My Lords, as someone who welcomes the Prime Minister’s commitment to social justice and improving life chances, and believes that he will leave a significant legacy to his successor, may I ask my noble friend what plans the Government have to help the most needy and vulnerable benefit recipients in future?

One of the most valuable things I got from this House was during the passage of the Welfare Reform Act 2012, when we debated what to do for the most vulnerable in the context of UC. That led to the creation of universal support, whereby we join up with local authorities to try to provide services that join together. We have done that now for two of the barriers people face, in budgeting and in digital competence, and we are now exploring how to expand that approach, which shares information, data and support in relation to other barriers. We have some trials going on at the moment, one in Croydon and one in the London Bridge area, on how to do that most effectively.

My Lords, one of the Government’s more successful innovations in dealing with the long-term implications of poverty has been the introduction of the pupil premium. I have to tell the Minister, from conversations I have had with headmasters in some of the most benefited schools in this area, that they are concerned that changes in the rules about how entitlement to benefit is calculated in future will affect very directly the input into schools through this rather good innovation. Any reassurances that can be given, now or in writing, would be appreciated.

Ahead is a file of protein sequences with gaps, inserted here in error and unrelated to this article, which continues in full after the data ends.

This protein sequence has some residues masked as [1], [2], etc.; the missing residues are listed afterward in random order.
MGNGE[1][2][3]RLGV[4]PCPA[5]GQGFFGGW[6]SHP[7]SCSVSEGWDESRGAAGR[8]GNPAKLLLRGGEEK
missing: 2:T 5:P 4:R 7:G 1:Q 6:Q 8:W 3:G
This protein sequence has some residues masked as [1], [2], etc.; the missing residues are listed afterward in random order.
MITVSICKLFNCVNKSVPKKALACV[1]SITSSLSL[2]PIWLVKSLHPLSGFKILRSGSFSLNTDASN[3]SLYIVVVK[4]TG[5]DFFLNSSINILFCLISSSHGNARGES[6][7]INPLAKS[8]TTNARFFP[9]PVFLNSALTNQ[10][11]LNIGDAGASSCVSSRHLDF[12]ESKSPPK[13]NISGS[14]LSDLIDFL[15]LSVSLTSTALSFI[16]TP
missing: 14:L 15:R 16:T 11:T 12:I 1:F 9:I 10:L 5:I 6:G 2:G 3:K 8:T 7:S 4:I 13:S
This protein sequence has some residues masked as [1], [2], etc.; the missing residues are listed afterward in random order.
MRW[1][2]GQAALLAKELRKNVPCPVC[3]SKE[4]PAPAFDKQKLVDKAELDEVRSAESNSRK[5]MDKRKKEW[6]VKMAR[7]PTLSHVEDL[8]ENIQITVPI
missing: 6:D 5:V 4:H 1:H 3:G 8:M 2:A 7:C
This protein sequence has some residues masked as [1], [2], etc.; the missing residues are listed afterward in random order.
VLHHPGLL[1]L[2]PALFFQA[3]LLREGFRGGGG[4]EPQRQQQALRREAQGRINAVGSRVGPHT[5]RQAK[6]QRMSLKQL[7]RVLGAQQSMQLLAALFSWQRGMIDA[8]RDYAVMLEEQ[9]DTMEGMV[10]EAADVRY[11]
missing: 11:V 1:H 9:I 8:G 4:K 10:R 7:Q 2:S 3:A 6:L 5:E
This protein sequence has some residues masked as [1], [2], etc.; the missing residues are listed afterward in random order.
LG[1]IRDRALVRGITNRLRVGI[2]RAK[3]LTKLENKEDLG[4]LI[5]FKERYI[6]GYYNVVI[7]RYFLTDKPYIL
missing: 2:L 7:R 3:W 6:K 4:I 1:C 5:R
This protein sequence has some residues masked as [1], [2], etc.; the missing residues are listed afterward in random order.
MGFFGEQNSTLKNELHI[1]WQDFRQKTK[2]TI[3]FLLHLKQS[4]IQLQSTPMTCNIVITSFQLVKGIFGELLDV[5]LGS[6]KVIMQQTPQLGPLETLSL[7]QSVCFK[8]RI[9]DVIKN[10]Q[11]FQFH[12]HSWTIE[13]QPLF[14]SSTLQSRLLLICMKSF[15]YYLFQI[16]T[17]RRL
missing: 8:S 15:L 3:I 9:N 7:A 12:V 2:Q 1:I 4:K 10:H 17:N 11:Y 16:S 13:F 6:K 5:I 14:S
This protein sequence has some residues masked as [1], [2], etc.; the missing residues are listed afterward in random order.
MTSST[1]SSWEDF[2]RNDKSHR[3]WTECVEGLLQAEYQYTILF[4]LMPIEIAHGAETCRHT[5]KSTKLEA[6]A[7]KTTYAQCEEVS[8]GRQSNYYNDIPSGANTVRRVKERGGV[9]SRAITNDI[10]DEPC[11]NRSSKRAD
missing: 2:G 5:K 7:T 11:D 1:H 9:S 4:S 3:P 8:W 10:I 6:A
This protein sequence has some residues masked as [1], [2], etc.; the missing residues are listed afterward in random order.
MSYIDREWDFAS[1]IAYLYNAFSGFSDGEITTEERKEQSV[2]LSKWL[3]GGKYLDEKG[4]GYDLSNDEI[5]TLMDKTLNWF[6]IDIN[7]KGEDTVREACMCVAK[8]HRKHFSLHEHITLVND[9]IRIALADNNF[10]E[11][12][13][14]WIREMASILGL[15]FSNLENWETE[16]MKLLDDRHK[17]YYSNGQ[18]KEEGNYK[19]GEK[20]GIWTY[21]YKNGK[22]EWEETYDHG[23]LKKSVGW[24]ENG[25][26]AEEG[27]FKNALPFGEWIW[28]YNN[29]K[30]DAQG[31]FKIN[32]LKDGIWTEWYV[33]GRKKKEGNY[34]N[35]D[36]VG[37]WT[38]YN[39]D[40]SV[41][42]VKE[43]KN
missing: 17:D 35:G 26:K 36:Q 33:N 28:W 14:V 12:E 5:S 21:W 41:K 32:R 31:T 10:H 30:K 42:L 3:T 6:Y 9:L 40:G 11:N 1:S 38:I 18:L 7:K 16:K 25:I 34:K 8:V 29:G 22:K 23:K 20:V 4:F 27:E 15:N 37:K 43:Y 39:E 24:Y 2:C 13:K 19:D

That is one of the topics that I and the Schools Minister are talking about. We now have, as a potential option for future use, far more specific measures of real levels of poverty in universal credit which we can use to record poverty, rather than the much cruder measures that we used in the legacy system.

My Lords, if the Minister wants to measure poverty he could perhaps look at the official figures that came out this week. They show that while average household incomes are finally back to their pre-crash levels, child poverty has actually gone up by 200,000. It is the first rise for a decade, the largest single rise in one year since 1996, and even more of those poor kids are in working families. Ministers were warned by people around this House that this would be a consequence of government policy but the Minister kept telling us that we were crying wolf. I have rarely been sorrier to be wrong. But now that the warning signs are clear, what will the Government do about it? We have not yet had the effect of the cut in universal credit help or benefits for large families. Will he please urge his new Secretary of State, if he genuinely wants a one-nation country, to go back and reverse that catastrophic decision to cut help for working families on universal credit?

Regrettably, the cry of wolf is wrong in this case. As the noble Baroness knows perfectly well, these statistics are fairly odd on a year-by-year basis. We have had quite a substantial rise in the median income, so the relative figure has gone down—although, I am told, it is genuinely not statistically significant. At the same time, there has been a decline in the number of children living in absolute poverty, with 100,000 fewer. These figures can be pretty odd, and this is another good example of it.